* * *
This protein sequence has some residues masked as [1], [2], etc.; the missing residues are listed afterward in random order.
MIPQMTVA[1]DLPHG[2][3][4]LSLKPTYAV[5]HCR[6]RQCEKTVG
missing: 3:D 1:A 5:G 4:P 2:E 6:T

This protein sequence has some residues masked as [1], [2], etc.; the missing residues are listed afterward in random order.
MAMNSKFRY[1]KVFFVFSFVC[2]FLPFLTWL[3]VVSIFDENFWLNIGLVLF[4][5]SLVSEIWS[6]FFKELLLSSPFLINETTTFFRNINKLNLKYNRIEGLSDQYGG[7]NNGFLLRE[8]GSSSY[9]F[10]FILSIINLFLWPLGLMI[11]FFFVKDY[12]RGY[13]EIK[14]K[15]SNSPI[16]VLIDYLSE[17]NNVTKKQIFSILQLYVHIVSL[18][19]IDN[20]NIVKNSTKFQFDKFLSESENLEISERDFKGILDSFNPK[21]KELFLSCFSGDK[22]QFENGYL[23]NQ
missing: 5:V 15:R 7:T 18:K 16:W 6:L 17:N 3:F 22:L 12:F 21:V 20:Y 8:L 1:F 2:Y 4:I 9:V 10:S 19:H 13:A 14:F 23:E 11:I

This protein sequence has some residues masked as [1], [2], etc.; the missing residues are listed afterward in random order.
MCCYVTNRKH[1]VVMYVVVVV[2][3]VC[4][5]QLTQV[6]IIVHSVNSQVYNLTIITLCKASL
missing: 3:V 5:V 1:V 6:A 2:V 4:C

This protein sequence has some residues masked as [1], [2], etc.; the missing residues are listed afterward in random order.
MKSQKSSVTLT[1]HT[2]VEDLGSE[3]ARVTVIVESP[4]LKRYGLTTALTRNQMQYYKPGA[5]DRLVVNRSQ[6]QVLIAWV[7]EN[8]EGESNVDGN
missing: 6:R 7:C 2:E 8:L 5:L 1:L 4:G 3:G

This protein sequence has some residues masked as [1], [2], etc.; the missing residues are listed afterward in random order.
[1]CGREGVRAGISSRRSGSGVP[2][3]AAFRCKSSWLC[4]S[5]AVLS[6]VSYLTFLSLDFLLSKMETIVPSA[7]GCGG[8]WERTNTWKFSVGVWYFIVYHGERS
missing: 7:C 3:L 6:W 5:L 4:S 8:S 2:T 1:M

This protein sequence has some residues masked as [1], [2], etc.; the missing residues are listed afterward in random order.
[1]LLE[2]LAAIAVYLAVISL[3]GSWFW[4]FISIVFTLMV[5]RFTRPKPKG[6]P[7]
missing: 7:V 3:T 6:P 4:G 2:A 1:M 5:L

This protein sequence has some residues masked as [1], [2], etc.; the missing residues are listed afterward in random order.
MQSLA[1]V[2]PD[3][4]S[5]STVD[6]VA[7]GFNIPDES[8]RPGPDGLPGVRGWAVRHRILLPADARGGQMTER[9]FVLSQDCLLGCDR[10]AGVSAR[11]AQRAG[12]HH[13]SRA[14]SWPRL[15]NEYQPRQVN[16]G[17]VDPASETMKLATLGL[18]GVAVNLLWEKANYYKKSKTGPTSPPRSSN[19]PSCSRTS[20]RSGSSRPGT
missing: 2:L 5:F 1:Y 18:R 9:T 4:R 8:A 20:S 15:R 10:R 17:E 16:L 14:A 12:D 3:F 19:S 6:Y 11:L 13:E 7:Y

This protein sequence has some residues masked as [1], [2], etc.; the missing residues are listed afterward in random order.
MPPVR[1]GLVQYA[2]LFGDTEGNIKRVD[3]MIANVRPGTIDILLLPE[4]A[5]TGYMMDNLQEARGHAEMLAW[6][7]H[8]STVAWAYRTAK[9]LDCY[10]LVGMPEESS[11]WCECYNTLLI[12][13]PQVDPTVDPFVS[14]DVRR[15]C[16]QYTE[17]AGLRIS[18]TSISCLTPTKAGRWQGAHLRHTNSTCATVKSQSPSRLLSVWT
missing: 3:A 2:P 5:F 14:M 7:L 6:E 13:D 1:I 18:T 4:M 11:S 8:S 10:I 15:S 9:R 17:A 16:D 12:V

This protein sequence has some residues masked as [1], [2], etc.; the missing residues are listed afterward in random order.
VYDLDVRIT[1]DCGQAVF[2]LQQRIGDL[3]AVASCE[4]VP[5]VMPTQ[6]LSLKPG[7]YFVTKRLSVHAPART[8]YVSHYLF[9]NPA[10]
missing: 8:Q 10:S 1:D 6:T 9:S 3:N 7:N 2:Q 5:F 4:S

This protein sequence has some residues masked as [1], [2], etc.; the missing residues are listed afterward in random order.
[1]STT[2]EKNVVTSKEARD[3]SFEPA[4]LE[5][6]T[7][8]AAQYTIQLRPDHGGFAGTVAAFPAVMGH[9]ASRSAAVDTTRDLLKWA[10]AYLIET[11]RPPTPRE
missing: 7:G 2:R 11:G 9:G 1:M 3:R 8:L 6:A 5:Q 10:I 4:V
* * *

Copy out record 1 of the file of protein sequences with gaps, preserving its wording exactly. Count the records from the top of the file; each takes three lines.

This protein sequence has some residues masked as [1], [2], etc.; the missing residues are listed afterward in random order.
MIPQMTVA[1]DLPHG[2][3][4]LSLKPTYAV[5]HCR[6]RQCEKTVG
missing: 3:D 1:A 5:G 4:P 2:E 6:T